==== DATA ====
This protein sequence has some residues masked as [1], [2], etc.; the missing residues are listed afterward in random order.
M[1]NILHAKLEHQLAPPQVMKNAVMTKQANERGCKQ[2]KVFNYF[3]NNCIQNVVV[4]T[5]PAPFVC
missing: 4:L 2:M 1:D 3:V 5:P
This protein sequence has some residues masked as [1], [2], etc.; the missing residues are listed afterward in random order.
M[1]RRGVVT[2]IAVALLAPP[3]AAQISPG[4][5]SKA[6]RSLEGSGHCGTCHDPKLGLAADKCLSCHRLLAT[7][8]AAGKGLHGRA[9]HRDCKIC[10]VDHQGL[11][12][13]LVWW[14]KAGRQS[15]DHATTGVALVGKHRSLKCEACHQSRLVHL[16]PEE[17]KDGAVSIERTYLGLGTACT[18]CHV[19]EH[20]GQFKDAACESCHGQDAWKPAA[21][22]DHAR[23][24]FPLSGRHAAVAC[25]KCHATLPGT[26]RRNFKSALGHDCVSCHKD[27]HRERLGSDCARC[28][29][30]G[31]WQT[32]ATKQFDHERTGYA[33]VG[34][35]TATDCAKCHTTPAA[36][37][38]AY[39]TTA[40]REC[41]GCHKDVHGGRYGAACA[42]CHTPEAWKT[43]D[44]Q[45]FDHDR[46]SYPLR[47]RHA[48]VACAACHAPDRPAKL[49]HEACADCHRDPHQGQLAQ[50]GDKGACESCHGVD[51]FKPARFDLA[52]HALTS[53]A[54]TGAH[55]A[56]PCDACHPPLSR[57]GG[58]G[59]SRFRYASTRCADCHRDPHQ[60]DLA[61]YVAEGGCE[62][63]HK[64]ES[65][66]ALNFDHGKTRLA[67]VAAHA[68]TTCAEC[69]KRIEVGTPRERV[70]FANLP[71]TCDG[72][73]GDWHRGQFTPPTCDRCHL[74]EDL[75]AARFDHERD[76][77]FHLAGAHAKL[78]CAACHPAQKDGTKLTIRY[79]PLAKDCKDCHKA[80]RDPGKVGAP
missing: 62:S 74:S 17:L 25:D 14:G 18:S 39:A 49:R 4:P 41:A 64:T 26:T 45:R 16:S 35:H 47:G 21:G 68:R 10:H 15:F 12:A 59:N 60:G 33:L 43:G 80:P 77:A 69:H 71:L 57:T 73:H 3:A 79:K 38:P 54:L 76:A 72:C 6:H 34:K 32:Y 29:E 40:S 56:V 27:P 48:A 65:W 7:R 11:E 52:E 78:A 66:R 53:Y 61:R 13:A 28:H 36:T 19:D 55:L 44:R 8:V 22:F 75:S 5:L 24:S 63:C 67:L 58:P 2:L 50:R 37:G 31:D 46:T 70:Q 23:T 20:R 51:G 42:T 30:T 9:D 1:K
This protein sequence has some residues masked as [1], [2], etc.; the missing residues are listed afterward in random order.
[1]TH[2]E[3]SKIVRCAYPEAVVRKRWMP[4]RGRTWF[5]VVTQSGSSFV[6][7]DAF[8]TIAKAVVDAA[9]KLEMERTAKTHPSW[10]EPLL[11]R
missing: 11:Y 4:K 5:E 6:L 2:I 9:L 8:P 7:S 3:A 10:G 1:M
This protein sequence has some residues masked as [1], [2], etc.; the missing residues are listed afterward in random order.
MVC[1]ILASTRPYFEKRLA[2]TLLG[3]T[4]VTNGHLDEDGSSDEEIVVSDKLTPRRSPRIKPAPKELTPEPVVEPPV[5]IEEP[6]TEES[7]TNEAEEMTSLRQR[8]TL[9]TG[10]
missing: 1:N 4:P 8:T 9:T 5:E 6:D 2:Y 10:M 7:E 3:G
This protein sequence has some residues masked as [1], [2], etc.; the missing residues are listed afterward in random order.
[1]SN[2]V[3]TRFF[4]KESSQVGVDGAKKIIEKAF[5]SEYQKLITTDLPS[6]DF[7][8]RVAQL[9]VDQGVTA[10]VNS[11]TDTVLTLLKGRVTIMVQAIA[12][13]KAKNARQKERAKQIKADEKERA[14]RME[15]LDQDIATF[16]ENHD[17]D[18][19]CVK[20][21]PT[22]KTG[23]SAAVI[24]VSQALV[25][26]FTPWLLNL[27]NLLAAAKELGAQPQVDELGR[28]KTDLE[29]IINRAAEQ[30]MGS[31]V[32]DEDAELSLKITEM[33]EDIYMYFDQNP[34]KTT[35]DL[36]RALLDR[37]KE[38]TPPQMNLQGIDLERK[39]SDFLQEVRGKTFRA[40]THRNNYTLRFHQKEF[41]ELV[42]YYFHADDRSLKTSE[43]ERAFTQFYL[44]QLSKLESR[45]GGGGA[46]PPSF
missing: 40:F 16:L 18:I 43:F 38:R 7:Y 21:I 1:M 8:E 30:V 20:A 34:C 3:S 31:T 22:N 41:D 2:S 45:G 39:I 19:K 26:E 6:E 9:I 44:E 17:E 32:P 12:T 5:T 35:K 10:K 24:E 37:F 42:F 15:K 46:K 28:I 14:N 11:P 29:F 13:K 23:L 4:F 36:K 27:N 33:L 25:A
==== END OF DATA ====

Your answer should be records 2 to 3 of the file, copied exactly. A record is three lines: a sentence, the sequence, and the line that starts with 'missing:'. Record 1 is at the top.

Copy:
This protein sequence has some residues masked as [1], [2], etc.; the missing residues are listed afterward in random order.
M[1]RRGVVT[2]IAVALLAPP[3]AAQISPG[4][5]SKA[6]RSLEGSGHCGTCHDPKLGLAADKCLSCHRLLAT[7][8]AAGKGLHGRA[9]HRDCKIC[10]VDHQGL[11][12][13]LVWW[14]KAGRQS[15]DHATTGVALVGKHRSLKCEACHQSRLVHL[16]PEE[17]KDGAVSIERTYLGLGTACT[18]CHV[19]EH[20]GQFKDAACESCHGQDAWKPAA[21][22]DHAR[23][24]FPLSGRHAAVAC[25]KCHATLPGT[26]RRNFKSALGHDCVSCHKD[27]HRERLGSDCARC[28][29][30]G[31]WQT[32]ATKQFDHERTGYA[33]VG[34][35]TATDCAKCHTTPAA[36][37][38]AY[39]TTA[40]REC[41]GCHKDVHGGRYGAACA[42]CHTPEAWKT[43]D[44]Q[45]FDHDR[46]SYPLR[47]RHA[48]VACAACHAPDRPAKL[49]HEACADCHRDPHQGQLAQ[50]GDKGACESCHGVD[51]FKPARFDLA[52]HALTS[53]A[54]TGAH[55]A[56]PCDACHPPLSR[57]GG[58]G[59]SRFRYASTRCADCHRDPHQ[60]DLA[61]YVAEGGCE[62][63]HK[64]ES[65][66]ALNFDHGKTRLA[67]VAAHA[68]TTCAEC[69]KRIEVGTPRERV[70]FANLP[71]TCDG[72][73]GDWHRGQFTPPTCDRCHL[74]EDL[75]AARFDHERD[76][77]FHLAGAHAKL[78]CAACHPAQKDGTKLTIRY[79]PLAKDCKDCHKA[80]RDPGKVGAP
missing: 62:S 74:S 17:L 25:D 14:G 18:S 39:A 49:R 4:P 41:A 64:T 26:T 45:R 16:S 35:H 47:G 21:G 68:R 10:H 15:F 12:A 59:N 60:G 33:L 43:G 80:P 77:A 69:H 71:L 57:T 73:H 3:A 79:K 38:P 54:L 76:A 72:C 6:H 34:K 32:Y 29:E 40:S 56:V 27:P 48:A 65:W 7:R 11:E 52:E 78:A 66:R 53:Y 61:R 13:A 28:H 36:T 19:D 55:L 44:R 8:V 22:F 75:S 5:L 24:S 63:C 67:L 58:P 2:L 50:R 37:G 31:D 46:T 70:Q 23:T 20:R 51:G 42:T 30:T 9:D 1:K
This protein sequence has some residues masked as [1], [2], etc.; the missing residues are listed afterward in random order.
[1]TH[2]E[3]SKIVRCAYPEAVVRKRWMP[4]RGRTWF[5]VVTQSGSSFV[6][7]DAF[8]TIAKAVVDAA[9]KLEMERTAKTHPSW[10]EPLL[11]R
missing: 11:Y 4:K 5:E 6:L 2:I 9:L 8:P 7:S 3:A 10:G 1:M